Can Teen Drivers Be Scared Into Safe Driving?
MONDAY, Sept. 10, 2018 (HealthDay News) -- Is it possible that showing teenagers the real-life consequences of risky driving might make them safer drivers?
Maybe, a small study suggests.
Taking teens to the emergency room, intensive care unit and morgue increased their awareness of the results of unsafe driving. But the researchers couldn't prove that the teens actually became more careful drivers.
The research included 21 teens enrolled in a supplemental drivers' risk-reduction education program in Texas. Such programs are offered by private companies, insurers, government agencies and hospitals across the United States, according to study author Beth Lanning. She is associate chair and an associate professor of public health at Baylor University in Waco, Texas.
The six-hour program was held on one day in a hospital. The teens were given tours by nurses and talked with other health care providers who treated crash victims. The program also included lectures, videos, discussions, and activities such as developing a contract with parents and a plan for safe driving.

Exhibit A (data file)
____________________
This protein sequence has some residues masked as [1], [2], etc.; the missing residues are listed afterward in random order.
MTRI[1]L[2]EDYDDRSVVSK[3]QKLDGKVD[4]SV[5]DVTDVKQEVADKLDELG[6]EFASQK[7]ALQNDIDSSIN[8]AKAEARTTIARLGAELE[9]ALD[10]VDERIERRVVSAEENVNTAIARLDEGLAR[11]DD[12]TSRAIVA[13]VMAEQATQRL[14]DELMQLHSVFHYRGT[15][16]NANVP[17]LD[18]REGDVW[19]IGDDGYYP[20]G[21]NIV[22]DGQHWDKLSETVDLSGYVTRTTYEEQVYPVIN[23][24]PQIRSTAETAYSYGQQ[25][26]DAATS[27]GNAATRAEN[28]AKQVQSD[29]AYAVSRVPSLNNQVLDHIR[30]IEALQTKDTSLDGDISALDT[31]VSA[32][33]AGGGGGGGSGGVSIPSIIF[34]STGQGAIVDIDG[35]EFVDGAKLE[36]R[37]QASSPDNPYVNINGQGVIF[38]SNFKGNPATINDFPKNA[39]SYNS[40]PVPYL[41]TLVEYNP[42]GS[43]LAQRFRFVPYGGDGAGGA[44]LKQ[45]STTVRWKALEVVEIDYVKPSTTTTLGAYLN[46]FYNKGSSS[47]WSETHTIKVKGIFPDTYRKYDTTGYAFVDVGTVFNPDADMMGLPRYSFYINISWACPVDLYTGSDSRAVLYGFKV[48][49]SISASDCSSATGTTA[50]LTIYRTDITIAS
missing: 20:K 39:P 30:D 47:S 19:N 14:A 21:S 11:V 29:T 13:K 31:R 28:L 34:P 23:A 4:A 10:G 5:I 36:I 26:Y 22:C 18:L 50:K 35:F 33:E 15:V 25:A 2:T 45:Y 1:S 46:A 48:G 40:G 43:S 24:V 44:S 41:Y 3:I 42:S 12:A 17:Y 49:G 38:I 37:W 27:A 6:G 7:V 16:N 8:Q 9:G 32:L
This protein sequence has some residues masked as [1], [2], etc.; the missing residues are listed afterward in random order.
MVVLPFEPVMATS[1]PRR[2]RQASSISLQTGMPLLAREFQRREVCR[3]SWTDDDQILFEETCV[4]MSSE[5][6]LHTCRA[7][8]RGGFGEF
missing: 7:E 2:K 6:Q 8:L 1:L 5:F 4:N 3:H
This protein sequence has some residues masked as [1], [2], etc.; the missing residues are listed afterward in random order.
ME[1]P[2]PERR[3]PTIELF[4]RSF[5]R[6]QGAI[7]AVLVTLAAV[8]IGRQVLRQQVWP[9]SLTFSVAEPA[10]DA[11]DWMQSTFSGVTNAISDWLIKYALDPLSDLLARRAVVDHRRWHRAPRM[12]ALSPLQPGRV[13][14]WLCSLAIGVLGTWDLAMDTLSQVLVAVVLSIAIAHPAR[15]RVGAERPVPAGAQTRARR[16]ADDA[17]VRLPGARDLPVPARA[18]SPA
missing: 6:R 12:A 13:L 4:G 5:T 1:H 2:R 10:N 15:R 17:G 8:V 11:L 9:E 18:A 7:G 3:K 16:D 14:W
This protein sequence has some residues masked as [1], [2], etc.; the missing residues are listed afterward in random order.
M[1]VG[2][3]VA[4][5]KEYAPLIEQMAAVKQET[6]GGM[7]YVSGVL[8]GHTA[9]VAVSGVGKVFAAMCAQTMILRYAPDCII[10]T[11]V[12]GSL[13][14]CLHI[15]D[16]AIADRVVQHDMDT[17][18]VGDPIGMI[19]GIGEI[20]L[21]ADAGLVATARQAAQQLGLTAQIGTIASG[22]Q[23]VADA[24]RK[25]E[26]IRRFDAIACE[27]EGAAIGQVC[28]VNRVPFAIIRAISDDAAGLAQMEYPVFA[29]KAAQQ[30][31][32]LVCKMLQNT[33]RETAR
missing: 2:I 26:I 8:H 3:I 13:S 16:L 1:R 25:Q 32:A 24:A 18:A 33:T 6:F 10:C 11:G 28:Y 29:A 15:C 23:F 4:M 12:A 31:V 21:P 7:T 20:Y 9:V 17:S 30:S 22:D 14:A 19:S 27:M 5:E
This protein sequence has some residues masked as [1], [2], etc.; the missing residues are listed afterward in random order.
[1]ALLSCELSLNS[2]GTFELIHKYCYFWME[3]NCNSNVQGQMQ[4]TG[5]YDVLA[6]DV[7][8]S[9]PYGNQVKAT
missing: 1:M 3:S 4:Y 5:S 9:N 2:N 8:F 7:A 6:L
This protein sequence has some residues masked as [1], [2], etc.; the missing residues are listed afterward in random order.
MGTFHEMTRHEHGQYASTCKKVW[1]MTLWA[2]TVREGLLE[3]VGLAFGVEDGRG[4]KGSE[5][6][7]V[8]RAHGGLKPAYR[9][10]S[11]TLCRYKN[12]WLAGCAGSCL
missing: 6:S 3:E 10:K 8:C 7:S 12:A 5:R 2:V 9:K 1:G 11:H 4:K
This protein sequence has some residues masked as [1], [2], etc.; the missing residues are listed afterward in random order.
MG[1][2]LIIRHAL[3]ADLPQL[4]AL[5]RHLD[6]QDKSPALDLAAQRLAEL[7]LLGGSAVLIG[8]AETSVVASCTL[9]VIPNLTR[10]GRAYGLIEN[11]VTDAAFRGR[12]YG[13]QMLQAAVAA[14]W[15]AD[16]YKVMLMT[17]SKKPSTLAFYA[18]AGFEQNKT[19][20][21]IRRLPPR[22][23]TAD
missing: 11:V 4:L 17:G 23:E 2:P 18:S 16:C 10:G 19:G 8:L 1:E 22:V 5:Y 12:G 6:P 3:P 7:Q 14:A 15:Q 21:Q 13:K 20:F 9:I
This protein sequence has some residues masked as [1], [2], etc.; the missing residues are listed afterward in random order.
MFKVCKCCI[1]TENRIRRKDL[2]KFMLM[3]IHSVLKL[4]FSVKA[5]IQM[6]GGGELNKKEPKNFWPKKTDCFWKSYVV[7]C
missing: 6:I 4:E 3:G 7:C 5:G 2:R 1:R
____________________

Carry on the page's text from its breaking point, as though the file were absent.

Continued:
After the program, the teens were more aware of the dangers of speeding, distracted driving, drinking and driving, and other risky behaviors behind the wheel.
However, a follow-up two months later couldn't determine whether the program made the teens safer drivers. Only six of the teens took part in the follow-up and only four had driven since the program. But all four said they had talked on a cellphone and texted while driving, and two reported driving at least 20 miles over the speed limit.
"Young driver crashes are due to multiple factors requiring a complex solution," Lanning said in a university news release. "A change in risk perception and awareness does not always translate to a change in behavior. Helping teens drive safely requires a team: educators, peers and parents."
Motor vehicle crashes are the leading cause of accidental death among U.S. teens, accounting for one-third of such deaths, according to the U.S. Centers for Disease Control and Prevention.
The study was published in the October issue of the journal Transportation Research.
The U.S. National Highway Traffic Safety Administration has more on teen driving.